(From the publisher)
1. When we are first introduced to Sammy Klayman, we are told: "Houdini was a hero to little men, city boys, and Jews; Samuel Louis Klayman was all three. He was seventeen when the adventures began: bigmouthed, perhaps not quite as quick on his feet as he liked to imagine, and tending to be, like many optimists, a little excitable... He slouched, and wore clothes badly: he always looked as though he had just been jumped for his lunch money." Discuss this description. What does this portrayal suggest about growing up in urban America in the late 1930's?
2. What is the appeal of Houdini to Sammy and Joe? How is that appeal common to boys growing up during the depression? To boys of any era?
3. The theme of escape runs throughout the novel. What are Sammy and Joe escaping from? What are they escaping to?
4. Discuss how the following passage draws an analogy between the creation of the Golem and the writing of superhero comics: "Every universe, our own included, begins in conversation. Every golem in the history of the world, from Rabbi Hanina's delectable goat to the river-clay Frankenstein of Rabbi Judah Loew ben Bezalel, was summoned into existence through language, through murmuring, recital, and kabbalistic chitchat—was literally talked into life. Kavalier and Clay—whose Golem was to be formed of black lines and four-color dots of the lithographer—lay down, lit the first of five dozen cigarettes they were to consume that afternoon, and started to talk."
5. What role does the Golem have in the story? What does the Golem signify? Why did Chabon include this legend in his novel?
6. What is a superhero? Are superhero stories mythological in nature? What is it about the experience of young men that inspires superhero stories?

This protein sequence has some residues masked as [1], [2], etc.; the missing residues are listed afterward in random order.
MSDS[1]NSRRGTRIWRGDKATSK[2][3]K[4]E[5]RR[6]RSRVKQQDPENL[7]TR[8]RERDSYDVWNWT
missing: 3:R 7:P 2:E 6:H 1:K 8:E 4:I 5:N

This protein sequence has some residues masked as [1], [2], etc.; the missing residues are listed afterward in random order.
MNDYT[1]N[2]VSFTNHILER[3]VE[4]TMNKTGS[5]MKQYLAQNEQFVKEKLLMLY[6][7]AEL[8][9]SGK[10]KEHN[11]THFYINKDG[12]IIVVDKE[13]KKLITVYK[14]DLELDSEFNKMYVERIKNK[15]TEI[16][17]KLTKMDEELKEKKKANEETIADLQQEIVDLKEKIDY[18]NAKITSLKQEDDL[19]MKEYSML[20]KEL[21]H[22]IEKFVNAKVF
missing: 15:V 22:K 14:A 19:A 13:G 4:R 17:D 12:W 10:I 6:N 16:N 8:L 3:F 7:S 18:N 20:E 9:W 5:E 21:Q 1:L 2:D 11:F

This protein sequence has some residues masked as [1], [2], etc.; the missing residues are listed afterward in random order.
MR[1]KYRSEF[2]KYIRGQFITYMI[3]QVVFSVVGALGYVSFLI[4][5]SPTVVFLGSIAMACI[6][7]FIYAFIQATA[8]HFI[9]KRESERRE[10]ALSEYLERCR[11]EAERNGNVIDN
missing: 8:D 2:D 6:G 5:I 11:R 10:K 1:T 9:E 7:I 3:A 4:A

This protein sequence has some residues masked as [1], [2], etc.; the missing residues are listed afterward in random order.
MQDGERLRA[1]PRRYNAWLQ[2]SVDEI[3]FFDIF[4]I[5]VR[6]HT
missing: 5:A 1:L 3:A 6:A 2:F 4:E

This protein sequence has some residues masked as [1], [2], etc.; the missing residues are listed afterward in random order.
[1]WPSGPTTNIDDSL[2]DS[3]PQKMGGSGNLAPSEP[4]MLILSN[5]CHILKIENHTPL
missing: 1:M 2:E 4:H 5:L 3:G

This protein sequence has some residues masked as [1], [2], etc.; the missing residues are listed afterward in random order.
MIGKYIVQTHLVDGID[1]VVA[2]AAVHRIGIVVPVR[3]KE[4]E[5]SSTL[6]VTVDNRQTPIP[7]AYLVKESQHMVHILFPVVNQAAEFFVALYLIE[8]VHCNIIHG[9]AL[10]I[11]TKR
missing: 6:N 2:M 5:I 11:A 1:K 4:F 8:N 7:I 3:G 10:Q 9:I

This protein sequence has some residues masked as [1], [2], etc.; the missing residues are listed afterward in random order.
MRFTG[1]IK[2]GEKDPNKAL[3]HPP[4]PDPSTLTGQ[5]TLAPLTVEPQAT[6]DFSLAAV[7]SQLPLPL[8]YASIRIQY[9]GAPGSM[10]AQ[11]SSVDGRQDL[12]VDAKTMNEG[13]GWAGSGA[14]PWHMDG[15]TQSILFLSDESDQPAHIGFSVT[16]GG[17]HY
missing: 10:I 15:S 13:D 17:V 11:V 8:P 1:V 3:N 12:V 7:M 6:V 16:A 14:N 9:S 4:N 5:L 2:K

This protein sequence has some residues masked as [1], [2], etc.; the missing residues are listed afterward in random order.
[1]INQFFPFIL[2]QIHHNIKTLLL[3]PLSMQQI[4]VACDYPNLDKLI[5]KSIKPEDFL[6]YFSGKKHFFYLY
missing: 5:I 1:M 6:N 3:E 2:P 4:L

7. In what ways are the experiences of Joe Kavalier parallel to the events in the Superman myth?
8. After the tragedies at the end of "Part IV: The Golden Age," Rosa is left, quite literally, holding the baby. When we see her next, ten years have passed. What decisions was Rosa forced to make? How does she represent stability and security in the novel? Is she in control of her own destiny, or is she subject to the needs and whims of the men in her life? Is there anything that she is escaping from or to?
9. What is the significance of names and name-changes in the novel? How are names significant in the legend of the Golem?
10. How are Joe Kavalier's life and longings reflected in his fictional hero the Escapist?
11. Sammy has a relationship with an actor named Tracy Bacon. What is the attraction between the two men? How does Tracy-in name and person-represent a forbidden fruit to Sammy?
12. In Part I, Joe was able to escape the encroaching Nazi threat by hiding in a coffin. Having avoided the horrors of the war, why did he enlist in the Navy (Part V)? How was his escape from Czechoslovakia mirrored in his survival at the Antarctic Naval station? In what ways were these two escapes similar? What did Bernard Kornblum represent in each case?
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